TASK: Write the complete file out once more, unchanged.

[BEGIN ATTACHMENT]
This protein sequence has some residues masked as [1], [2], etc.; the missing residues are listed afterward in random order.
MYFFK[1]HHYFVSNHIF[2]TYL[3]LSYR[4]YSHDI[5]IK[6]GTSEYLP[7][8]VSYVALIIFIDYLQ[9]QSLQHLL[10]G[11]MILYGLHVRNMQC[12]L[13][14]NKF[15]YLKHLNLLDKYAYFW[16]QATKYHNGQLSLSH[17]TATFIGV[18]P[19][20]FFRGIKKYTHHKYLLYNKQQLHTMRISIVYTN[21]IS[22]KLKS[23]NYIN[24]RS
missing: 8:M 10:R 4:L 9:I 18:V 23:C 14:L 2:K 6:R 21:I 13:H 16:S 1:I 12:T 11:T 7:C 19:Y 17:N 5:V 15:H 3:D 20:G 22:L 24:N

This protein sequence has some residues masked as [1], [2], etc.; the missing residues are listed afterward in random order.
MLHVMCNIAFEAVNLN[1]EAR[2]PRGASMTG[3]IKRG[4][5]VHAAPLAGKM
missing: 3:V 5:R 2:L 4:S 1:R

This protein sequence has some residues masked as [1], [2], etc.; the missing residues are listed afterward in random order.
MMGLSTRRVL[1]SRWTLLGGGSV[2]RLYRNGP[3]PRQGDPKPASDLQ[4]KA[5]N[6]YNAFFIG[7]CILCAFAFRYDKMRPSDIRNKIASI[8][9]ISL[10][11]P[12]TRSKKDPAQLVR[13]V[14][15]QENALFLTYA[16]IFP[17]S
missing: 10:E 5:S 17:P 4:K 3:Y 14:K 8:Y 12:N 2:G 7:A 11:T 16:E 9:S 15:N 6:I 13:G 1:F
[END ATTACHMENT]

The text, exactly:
This protein sequence has some residues masked as [1], [2], etc.; the missing residues are listed afterward in random order.
MYFFK[1]HHYFVSNHIF[2]TYL[3]LSYR[4]YSHDI[5]IK[6]GTSEYLP[7][8]VSYVALIIFIDYLQ[9]QSLQHLL[10]G[11]MILYGLHVRNMQC[12]L[13][14]NKF[15]YLKHLNLLDKYAYFW[16]QATKYHNGQLSLSH[17]TATFIGV[18]P[19][20]FFRGIKKYTHHKYLLYNKQQLHTMRISIVYTN[21]IS[22]KLKS[23]NYIN[24]RS
missing: 8:M 10:R 4:L 9:I 18:V 23:C 14:L 2:K 6:R 21:I 13:H 16:S 1:I 12:T 11:T 7:C 19:Y 17:N 5:V 15:H 3:D 20:G 22:L 24:N

This protein sequence has some residues masked as [1], [2], etc.; the missing residues are listed afterward in random order.
MLHVMCNIAFEAVNLN[1]EAR[2]PRGASMTG[3]IKRG[4][5]VHAAPLAGKM
missing: 3:V 5:R 2:L 4:S 1:R

This protein sequence has some residues masked as [1], [2], etc.; the missing residues are listed afterward in random order.
MMGLSTRRVL[1]SRWTLLGGGSV[2]RLYRNGP[3]PRQGDPKPASDLQ[4]KA[5]N[6]YNAFFIG[7]CILCAFAFRYDKMRPSDIRNKIASI[8][9]ISL[10][11]P[12]TRSKKDPAQLVR[13]V[14][15]QENALFLTYA[16]IFP[17]S
missing: 10:E 5:S 17:P 4:K 3:Y 14:K 8:Y 12:N 2:G 7:A 11:T 16:E 9:S 15:N 6:I 13:G 1:F